But we all eventually grow up and get back to work. With his latest release, the lovely and restrained Ashes & Fire, Ryan Adams delivers on the promise we glimpsed on Heartbreaker. That’s not to say it’s as good—or heaven forbid, better!—than Heartbreaker but that it shares the same focus on finely crafted songs, simple production and a welcomed lack of pretense. It’s simply a good album from a great American songwriter, and isn’t that what we’ve always wanted?
According to his website, Ryan Adams is “going to begin pressing ORION — my most legit METAL record — on vinyl next week.” The song betrays his oddball definition of “metal” but his postscript lets us know how seriously he takes it: “P.S. Not a single B.C. Rich was hurt in the making of this record.”
Regardless, it’s nice to have him back doing stuff online. The internet’s been a more boring place without him.
me- 34-a non smoker and happy, for the first time in my life.. i am excited to finish this wonderful time i have had with the cardinals and whatever new adventures may come after march. atlanta will be my last venture with the band and i am grateful for the time we have had and maybe someday we will have more stories to tell together. i am however ready for quieter times as i think it is very evident i am struggling with some balance and hearing issues.
also, no drama or anything but i am okay to step back from all of this right now and i think i did enough manic blogging when i felt alone and isolated during the last few years of travel.
In other words:
Man, we were killin’ time
We were young and restless
We needed to unwind
I guess nothin’ can last forever.
And now the times are changin’
Look at everything that’s come and gone
Sometimes when I play that old six-string
I think about you, wonder what went wrong…
Sorry, that was too easy. But come on, dude: buy some ear plugs and stop whining already.
Courtney Love has been a busy bee lately. She posted a (now dramatically edited) entry on her MySpace blog claiming that Ryan Adams stole $850,000 from Frances Bean‘s trust fund to finance and record Rock N Roll. Guess someone is trying to matter again. CONFIDENTIAL TO COURTNEY LOVE: You, um, sort of don’t.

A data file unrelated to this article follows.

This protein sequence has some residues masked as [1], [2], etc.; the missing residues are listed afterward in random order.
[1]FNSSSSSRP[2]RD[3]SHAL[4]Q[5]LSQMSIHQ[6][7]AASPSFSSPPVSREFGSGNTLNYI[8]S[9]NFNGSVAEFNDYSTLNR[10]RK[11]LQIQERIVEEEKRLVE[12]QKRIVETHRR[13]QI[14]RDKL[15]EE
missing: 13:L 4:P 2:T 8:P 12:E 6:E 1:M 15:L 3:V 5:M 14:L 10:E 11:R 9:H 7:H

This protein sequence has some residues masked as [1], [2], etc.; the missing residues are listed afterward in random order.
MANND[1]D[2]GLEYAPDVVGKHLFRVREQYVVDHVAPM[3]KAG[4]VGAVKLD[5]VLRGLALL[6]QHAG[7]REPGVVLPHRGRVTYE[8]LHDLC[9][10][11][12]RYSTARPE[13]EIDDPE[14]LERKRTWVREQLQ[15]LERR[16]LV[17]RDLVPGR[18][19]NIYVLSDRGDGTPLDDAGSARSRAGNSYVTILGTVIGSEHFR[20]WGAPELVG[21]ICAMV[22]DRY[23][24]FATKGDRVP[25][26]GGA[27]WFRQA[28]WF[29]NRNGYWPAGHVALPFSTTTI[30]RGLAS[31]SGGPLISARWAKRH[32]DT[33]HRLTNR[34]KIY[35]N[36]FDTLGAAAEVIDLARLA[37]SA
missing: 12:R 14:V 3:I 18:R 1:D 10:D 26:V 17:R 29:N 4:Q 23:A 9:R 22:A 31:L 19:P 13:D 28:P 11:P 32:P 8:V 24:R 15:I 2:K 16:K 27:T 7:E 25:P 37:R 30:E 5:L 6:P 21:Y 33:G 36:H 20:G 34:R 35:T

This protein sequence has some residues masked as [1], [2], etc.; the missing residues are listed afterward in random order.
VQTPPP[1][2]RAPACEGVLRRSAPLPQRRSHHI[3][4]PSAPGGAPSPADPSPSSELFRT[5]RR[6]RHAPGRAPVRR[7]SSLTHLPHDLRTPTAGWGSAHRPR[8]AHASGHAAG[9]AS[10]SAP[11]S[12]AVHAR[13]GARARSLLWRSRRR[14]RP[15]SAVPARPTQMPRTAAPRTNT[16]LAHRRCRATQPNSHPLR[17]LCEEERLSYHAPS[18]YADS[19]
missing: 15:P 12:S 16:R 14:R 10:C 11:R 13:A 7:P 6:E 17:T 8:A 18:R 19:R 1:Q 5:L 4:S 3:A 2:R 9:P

“yeah you listen to this shit im listening to my i tunes on right now who names a record “Rock n Roll” what assholes do that?”
The full entry, in all its unedited and un-adhering to the rules of the English language glory, has been preserved at Stereogum. More.
For reasons you don’t care about, Chuck Klosterman asked a bunch of German students to write an essay about who they considered to be “the most interesting twentieth-century American — not necessarily the most historically important, but the individual you find most personally compelling,” and the responses are amusing. Especially this one:
Someone selected Ryan Adams. This made me happy for two reasons. The first is that I suspect Adams is something of an underrated semi-genius, and I like the fact that he’s more appreciated in places where nobody cares whether or not Paul Westerberg hates him. The other reason is that I think there’s probably a 98 percent likelihood that Ryan Adams will read this sentence, put down the magazine, walk over to his four-track, and immediately write a psychedelic country song titled “Hey Little Leipzig Girl (I’m Glad You Dug Those Whiskeytown Bootlegs),” which I will be able to listen to on the Internet forty minutes from right now.
We’re waiting, Ryan. Please don’t let us (and the little Leipzig girl) down!
Classic. Ryan Adams makes it impossible to hate him, no matter how much you want to. Over on his latest blog project, he lists some FACTS ABOUT ME. There’s a bunch of good ones, but my favorite is that he now admits that his album Gold “was over-long and maybe half good.” That’s what we’ve been saying about his albums for years!